Our URL Cleanup service is a perfect opportunity to use a scheduled AWS Lambda. This saves us money by only charging us for the time it is run.

Our key store looks like a key-value store, which is a great use for AWS DynamoDB, a managed, reliable service.

As covered earlier, our URL Store could be relational or non-relational. For a relational database we could use AWS Aurora, for non-relational we could go back to DynamoDB as earlier.

A potential, simplified physical design in AWS

The final thing we need to do is look for any potential bottlenecks in our system. Our services will be resilient, highly available and scalable due to the nature of AWS. The core improvements we can make are on accessing storage.

Initially we can introduce a cache for our URL service. When someone makes a GET request they can first look for it there. In our particular case it makes sense to use a lazy-loading cache, with a least recently used eviction policy (check my article on cache here for more info).

Secondly we can implement a batch fetching of new keys from the key generation service. This prevents us having to make a call every time we want a new key.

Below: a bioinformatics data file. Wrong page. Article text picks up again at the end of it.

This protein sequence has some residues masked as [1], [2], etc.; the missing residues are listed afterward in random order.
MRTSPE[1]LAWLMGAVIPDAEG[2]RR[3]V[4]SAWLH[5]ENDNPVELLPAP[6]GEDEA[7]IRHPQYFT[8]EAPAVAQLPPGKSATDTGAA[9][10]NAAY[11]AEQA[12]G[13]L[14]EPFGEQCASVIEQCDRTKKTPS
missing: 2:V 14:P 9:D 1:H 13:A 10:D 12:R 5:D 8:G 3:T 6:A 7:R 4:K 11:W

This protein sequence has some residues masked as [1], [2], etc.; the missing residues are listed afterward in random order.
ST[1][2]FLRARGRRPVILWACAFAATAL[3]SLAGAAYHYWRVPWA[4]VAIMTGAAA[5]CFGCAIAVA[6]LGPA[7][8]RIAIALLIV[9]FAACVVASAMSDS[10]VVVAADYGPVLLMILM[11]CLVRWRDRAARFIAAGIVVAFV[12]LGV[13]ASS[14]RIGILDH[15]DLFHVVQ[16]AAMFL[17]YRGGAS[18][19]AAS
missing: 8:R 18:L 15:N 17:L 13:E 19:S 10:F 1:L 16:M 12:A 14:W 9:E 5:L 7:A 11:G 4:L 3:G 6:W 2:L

We could potentially partition the database, but as we are mainly searching by primary key this should already be performant.

A final, extended architecture

The very, very last thing we can think about is nice-to-haves. For example, do we want to add any security measures? Do we want to do any request analytics? Although they weren’t specified, it’s always fun to think about. We won’t cover them here, but perhaps as an extension think about how you might fit them in.

Conclusion

In conclusion, we have demonstrated a method for thinking about service design. We worked through a complete example, showing its efficacy.

Principal Software Engineer at the BBC